Widow allegedly conned into 'lending' £7k to Nigerian
An alleged fraudster conned a newly widowed woman into lending him more than £7,000 after they met in a Belfast bar, the High Court heard on Thursday.
Prosecutors claimed London-based Lawrence Nwachukwu said the money was for a deposit on a house.
The 36-year-old married Nigerian national was said to have kept his true identity hidden.
He denies the allegations, and claims she paid for his flights and hotel accommodation during his visits.
A judge was told that police investigating the case also suspect he obtained six new mobile phone contracts and debit cards in the name of a friend and neighbour.
Mr Nwachukwu, of no fixed abode, has been charged with multiple counts of fraud by false representation, and possessing articles for use in fraud.
He was granted bail to live at an agreed address in Belfast, but ordered not to leave Northern Ireland and banned from contacting either alleged victim.
The court heard he met the woman at a bar in March, telling her he was an American living in England.
He claimed to be in Belfast on business and developed a friendship with her during the course of a number of visits.
Crown counsel Kate McKay said the woman gave him £4,000 in cash and then a further £3,200.
She agreed after the accused provided her with a driving licence number and utility bills for an address in London.
Mrs McKay claimed the woman had been "duped" while in a vulnerable state following the recent death of her husband.
"Perhaps she hadn't looked into it with as much care as she should have," the barrister said.
The court was told the woman did not hear from Mr Nwachukwu again after handing over the second bundle of cash.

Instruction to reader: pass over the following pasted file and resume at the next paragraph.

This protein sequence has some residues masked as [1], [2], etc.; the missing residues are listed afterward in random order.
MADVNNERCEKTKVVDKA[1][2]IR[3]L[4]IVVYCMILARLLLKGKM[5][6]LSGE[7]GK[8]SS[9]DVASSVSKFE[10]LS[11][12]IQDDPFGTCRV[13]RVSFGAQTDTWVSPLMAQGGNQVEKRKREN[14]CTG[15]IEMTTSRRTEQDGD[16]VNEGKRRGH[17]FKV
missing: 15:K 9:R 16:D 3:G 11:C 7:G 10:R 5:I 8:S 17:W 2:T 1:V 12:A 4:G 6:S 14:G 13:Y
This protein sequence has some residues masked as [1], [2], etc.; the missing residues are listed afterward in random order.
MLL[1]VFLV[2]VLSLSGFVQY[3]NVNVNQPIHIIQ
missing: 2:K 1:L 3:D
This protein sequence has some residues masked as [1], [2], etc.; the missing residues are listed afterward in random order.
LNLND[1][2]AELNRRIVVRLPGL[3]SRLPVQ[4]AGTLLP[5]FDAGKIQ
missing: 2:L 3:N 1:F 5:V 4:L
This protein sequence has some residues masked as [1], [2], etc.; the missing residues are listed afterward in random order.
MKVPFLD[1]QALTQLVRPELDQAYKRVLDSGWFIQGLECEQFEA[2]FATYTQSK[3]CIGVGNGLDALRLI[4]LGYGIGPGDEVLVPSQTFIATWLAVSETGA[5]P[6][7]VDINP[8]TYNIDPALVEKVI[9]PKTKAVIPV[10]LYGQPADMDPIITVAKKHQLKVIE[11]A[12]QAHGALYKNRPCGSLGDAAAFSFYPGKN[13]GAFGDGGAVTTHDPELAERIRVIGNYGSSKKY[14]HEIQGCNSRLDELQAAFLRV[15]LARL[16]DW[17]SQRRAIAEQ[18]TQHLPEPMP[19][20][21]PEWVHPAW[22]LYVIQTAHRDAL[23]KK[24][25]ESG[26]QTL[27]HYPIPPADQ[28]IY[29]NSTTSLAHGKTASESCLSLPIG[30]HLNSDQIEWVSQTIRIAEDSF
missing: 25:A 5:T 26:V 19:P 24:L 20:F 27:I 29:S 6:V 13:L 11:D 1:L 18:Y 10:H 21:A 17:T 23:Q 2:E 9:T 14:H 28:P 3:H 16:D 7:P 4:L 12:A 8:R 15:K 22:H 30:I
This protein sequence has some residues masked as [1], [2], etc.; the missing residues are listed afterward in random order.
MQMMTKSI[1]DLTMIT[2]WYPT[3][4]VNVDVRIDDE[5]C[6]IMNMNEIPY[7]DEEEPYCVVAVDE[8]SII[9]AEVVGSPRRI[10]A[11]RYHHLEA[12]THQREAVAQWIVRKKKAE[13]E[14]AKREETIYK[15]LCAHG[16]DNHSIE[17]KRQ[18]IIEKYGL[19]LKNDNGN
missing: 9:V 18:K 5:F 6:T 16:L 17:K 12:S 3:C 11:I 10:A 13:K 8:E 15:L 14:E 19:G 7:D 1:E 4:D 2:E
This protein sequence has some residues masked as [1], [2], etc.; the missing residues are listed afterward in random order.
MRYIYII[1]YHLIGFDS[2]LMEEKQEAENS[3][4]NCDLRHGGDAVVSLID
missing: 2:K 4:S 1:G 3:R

A cheque he had written her was said to be for an account which was £25,000 overdrawn.
The accused was tracked down after inquiries were made at the Ramada Encore Hotel where the woman had driven him.
CCTV footage was also obtained from Belfast City Airport for the dates of his flights.
He was arrested in June as he travelled from Belfast to Gatwick in London.
Mrs McKay told the court Mr Nwachukwu admitted maintaining contact with the woman after they met in a bar.
Richard McConkey challenged the prosecution's assessment of the woman.
"To describe this lady as vulnerable, the Crown are only saying that because her partner had died," he said.
Mr McConkey told the court his client had lived in the UK for five years.
"He makes the case that he struck up a friendship with this lady when in Northern Ireland," he added.
"He kept up a relationship and any use of a false name was an attempt to hide from his wife the fact he was having this affair."
The judge said the behaviour alleged by the Crown involved fraud on a "not insignificant scale".
Describing the application as a "borderline case", Mr Justice Treacy ruled that Mr Nwachukwu should be granted bail.
He also ordered the accused to surrender his passport and any other photographic identification